These 6 steps can help news publishers choose the right CMS

By Paula Felps


Nashville, Tennessee, United States


Choosing the right content management system (CMS) is a lot like choosing the right spouse: What works for someone else may not work for you, and the wrong choice means either living with a bad decision or spending a lot of money to get what you needed in the first place.

Unlike finding that special someone, however, there’s not an app that lets you swipe left to keep looking for the ideal CMS. But with the introduction of the new CMS Vendor Selection Tool, it’s getting pretty close.

The tool, developed by INMA and the Google News Initiative, was unveiled at yesterday’s INMA CMS Project Town Hall. Jodie Hopperton, INMA’s Product Initiative lead, walked members through the background of the project and explained that choosing the right CMS is not a one-size-fits-all endeavour. And, she said she learned, it’s not just about finding a vendor.

“It’s actually about the upfront work that we need to do: We need to understand our business, we need to understand our workflows,” she said. “Choosing a vendor actually happens at the end of the process.”

Many of these workflows and processes are outlined in Hopperton’s report, How News Media Companies Should Choose a CMS, which INMA released on Wednesday.

Starting the CMS search

Because there hasn’t been a standard way to define the criteria and select a CMS, companies have essentially been on their own when it comes to making that choice. The INMA and GNI teams spent the past year talking to publishers and CMS vendors to create a framework that makes selection simpler and more befitting the individual company’s needs.

During the town hall, Hopperton quickly walked through the six steps of choosing a CMS you can live with (and actually be happy with).

Regardless of the size of your company, Hopperton said the framework for choosing a CMS remains the same. And it starts with understanding who will use it: “Who are the internal stakeholders, and then let’s figure out roughly what they need.”

Once that’s determined, critical user journeys can be created to understand how individuals are using it and what could be done differently in the future.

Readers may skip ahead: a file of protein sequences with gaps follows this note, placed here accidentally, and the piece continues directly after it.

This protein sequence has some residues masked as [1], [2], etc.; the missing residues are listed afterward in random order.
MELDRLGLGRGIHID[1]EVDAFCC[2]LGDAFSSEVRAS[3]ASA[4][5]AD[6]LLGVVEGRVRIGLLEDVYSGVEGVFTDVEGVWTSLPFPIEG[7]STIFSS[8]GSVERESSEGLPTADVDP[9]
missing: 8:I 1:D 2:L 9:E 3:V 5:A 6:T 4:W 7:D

“Just because they’re doing it now doesn’t mean that’s the right thing to do,” Hopperton pointed out. “Maybe we can make it faster, easier, maybe we can remove some of the friction points. So let’s evaluate what happens now and what should happen.”

It’s also important to identify business objectives and know what you’re trying to accomplish. Some of the questions that might affect this part of the decision-making process include:

  • Are you following a subscription route or a membership route?
  • Are you maximising advertising?
  • Are you going to bring in e-commerce?
  • What are your North Star goals?
  • Have you looked at lifetime value?
  • Are you looking at pageviews?
  • Are you looking at retention engagement?

Hopperton emphasised that publishers need to take time to look at those objectives before moving ahead: “We’ve really got to make sure those are key and built in, because then we’re all working toward the same thing.”

Taking the final steps

When those first four steps have been completed, it is time to create requirements, Hopperton said: “This is not a stack of spreadsheets with 300 requirements, but a core set of requirements.”

This means identifying what is essential and what would be nice to have but aren’t a deal-breaker.

With all those steps completed, Hopperton said publishers can take the final step: “Only then can you go and choose your vendor.”

About Paula Felps

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